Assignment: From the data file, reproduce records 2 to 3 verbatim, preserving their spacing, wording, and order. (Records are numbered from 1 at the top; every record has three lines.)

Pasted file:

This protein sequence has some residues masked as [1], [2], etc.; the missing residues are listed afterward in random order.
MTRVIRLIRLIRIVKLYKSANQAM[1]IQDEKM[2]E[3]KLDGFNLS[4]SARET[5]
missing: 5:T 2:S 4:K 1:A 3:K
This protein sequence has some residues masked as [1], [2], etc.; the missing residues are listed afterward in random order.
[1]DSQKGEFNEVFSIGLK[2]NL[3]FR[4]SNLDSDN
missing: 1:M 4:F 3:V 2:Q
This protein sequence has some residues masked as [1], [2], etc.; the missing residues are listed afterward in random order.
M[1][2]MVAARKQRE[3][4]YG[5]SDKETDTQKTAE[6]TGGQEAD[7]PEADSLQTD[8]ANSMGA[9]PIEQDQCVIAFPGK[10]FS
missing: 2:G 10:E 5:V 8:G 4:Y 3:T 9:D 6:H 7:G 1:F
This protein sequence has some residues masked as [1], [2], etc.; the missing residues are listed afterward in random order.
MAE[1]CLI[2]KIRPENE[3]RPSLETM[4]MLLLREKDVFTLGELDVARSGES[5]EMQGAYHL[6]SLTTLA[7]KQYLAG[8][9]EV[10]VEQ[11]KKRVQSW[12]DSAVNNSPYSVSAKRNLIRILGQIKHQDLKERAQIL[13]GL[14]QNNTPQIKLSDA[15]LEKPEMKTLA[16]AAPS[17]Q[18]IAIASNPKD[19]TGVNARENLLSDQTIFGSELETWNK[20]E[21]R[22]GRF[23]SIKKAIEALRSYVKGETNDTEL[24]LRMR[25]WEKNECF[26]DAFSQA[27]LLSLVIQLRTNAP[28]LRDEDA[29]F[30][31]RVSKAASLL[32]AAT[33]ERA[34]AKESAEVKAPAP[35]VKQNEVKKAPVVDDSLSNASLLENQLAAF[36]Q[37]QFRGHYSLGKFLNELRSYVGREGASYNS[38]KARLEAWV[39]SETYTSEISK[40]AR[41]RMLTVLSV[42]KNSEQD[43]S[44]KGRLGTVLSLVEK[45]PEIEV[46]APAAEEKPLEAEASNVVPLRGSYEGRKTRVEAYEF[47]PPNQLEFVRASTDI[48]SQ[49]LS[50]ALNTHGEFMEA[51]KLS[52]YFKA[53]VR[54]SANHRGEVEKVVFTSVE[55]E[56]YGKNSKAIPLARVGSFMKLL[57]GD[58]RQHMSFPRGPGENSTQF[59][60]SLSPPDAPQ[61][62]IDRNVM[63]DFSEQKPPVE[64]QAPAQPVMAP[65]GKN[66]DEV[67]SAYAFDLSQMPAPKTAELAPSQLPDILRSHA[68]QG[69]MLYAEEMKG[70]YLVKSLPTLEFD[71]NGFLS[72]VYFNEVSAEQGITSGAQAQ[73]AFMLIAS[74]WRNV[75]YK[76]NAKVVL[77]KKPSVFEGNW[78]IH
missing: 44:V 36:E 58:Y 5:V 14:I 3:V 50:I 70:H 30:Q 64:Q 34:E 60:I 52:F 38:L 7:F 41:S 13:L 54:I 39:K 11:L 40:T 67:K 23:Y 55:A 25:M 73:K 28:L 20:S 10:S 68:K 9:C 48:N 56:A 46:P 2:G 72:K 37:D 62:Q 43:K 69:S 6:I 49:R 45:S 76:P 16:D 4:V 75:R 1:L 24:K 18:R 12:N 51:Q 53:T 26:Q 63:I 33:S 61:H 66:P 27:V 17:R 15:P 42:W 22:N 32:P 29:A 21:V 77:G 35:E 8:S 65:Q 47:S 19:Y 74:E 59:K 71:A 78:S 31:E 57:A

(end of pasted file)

This protein sequence has some residues masked as [1], [2], etc.; the missing residues are listed afterward in random order.
[1]DSQKGEFNEVFSIGLK[2]NL[3]FR[4]SNLDSDN
missing: 1:M 4:F 3:V 2:Q
This protein sequence has some residues masked as [1], [2], etc.; the missing residues are listed afterward in random order.
M[1][2]MVAARKQRE[3][4]YG[5]SDKETDTQKTAE[6]TGGQEAD[7]PEADSLQTD[8]ANSMGA[9]PIEQDQCVIAFPGK[10]FS
missing: 2:G 10:E 5:V 8:G 4:Y 3:T 9:D 6:H 7:G 1:F